Earlier this week, I had a hankering for Pad Thai. It’s one of those dishes I’ll occasionally order out, but had never bothered to try making myself. My method for attempting new dishes usually consists of reading at least a half dozen recipes, noting the ingredient and method similarities, and then adapting to personal taste and what is in the fridge. For example: pad thai typically contains firm tofu (which I love), but I had a smidgen of ground pork that had to be cooked. So that went in. I also had a bunch of mint and cilantro from some other dinners we’d eaten earlier in the week, so that got added. Finally, I am a firm believer in pre-seasoning proteins (in this case, shrimp and pork), so that step was added as well.
One ingredient I didn’t substitute was the tamarind (some recipes call for lime juice, but I don’t think it’s an adequate substitute). I’ve never worked with tamarind before, and the only tamarind the local Asian market had was the whole pods. I used the instructions here to turn it into a pulp. It was a fairly messy process, but the flavor was definitely worth it.
Adapted from Saveur | Serves 4
- 8 oz. dried flat rice stick noodles
- 3 tbsp. tamarind pulp
- 3 tbsp. palm sugar or light brown sugar
- 2.5 tbsp. nam pla (Thai fish sauce), divided
- 1 tbsp. rice vinegar
- 1 tsp. Thai chili garlic sauce
- 2 tsp soy sauce, divided
- 2 tsp sugar, divided
- White pepper
- 3 tbsp. vegetable oil
- 2 eggs, lightly beaten
- 1 medium onion, peeled and sliced
- 2 cloves garlic, peeled and chopped
- 8 oz. medium shrimp, peeled and deveined
- 3 oz. ground pork
- 2 tbsp. dried shrimp, soaked and chopped if large
- 6 stalks Chinese chives or 4 scallions, green part only,cut into 2″ pieces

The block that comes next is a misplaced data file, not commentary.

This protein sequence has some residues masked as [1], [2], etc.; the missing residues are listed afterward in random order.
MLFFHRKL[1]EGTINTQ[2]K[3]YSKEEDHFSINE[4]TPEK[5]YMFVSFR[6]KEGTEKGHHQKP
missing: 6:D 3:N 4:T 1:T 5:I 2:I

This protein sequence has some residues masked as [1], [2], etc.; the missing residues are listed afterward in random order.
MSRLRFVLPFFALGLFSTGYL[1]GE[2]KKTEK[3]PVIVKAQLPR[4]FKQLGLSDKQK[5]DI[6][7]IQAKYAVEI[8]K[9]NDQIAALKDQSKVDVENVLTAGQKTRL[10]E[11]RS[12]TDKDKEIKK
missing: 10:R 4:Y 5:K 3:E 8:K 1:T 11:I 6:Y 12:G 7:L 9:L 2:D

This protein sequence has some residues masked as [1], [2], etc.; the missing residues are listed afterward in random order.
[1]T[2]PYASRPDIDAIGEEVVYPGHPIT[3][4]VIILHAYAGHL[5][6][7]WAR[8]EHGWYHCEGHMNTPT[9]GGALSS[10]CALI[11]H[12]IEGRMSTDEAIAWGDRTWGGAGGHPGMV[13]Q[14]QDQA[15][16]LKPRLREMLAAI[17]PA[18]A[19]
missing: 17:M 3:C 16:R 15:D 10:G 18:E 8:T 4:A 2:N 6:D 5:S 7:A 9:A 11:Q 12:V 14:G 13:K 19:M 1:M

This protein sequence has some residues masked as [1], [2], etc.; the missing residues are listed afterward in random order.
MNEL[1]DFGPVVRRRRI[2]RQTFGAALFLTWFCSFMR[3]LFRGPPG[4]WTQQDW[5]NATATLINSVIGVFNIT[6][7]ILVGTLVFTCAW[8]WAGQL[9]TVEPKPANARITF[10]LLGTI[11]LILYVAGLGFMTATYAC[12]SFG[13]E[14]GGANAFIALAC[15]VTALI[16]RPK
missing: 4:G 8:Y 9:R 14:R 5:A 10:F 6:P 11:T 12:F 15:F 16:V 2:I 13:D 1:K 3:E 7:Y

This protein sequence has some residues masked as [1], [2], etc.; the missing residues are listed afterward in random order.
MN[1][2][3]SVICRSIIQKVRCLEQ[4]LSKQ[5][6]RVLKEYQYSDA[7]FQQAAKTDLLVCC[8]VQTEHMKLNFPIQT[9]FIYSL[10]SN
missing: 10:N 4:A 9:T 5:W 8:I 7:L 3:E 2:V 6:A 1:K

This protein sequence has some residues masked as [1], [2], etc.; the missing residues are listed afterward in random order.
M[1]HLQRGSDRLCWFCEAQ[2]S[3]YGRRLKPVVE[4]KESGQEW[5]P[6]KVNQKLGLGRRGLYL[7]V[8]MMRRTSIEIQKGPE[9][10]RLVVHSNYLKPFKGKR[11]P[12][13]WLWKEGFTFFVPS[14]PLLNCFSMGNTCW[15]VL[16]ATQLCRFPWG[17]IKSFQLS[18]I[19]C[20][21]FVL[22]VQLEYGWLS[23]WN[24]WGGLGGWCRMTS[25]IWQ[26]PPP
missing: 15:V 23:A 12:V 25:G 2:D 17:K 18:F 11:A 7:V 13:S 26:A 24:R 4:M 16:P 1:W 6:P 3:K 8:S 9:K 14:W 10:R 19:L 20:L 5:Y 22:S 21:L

- 1 1/2 cups bean sprouts
- 1/4 cup roasted unsalted peanuts, chopped
- 1 lime, quartered
- 1/4 c mint leaves, chopped
- 1/2 c cilantro, chopped
- At least 1 hour before cooking, marinate shrimp with 1/2 tbsp fish sauce, 1 tsp soy sauce, 1 tsp sugar, and a pinch of white pepper. Marinate ground pork with 1 tsp soy sauce, 1 tsp sugar, and a pinch of white pepper. Cover and refrigerate.
- Dissolve tamarind pulp in 1 cup hot water in a small bowl, then strain through a sieve into a medium bowl, pressing on pulp with the back of a spoon to push most of it through. Discard seeds. Stir sugar, fish sauce, vinegar, and chili garlic sauce into tamarind liquid and set sauce aside.
- Soak noodles in a large bowl of hot water until pliable, about 10 minutes. Drain and set aside.
- Heat 1 tbsp. oil in a wok or large skillet over high heat. Cook shrimp until pink but not completely cooked through, about 1 minute. Remove and set aside.
- Add remaining 3 tbsp oil to hot skillet. Add onion and garlic and stir-fry until soft, about 10 seconds. Add ground pork and saute until mostly cooked, about 1 minute. Move ingredients over to the one side of the pot and add the lightly beaten eggs. allowing to set slightly and then stirring to scramble. When eggs are about halfway cooked, add dried shrimp, chives, half the bean sprouts, half the peanuts, the noodles, the sliced omelette, and the reserved sauce and stir-fry, tossing constantly, until noodles absorb most of the sauce and sauce thickens, 2-3 minutes. Garnish each serving with the remaining bean sprouts, mint, cilantro, and peanuts and serve with limes and sriracha.
2 thoughts on “Pad Thai”
Hi, I am very excited to try this recipe.
I just have a quick question can you substitute tamarind pulp with tamarind paste and if so by how much if you had to guess?
Hi! I’m pretty sure you could though I haven’t tried it myself. Maybe the same amount or possibly a little less? I have a feeling it’s more concentrated than the pulp but not entirely sure.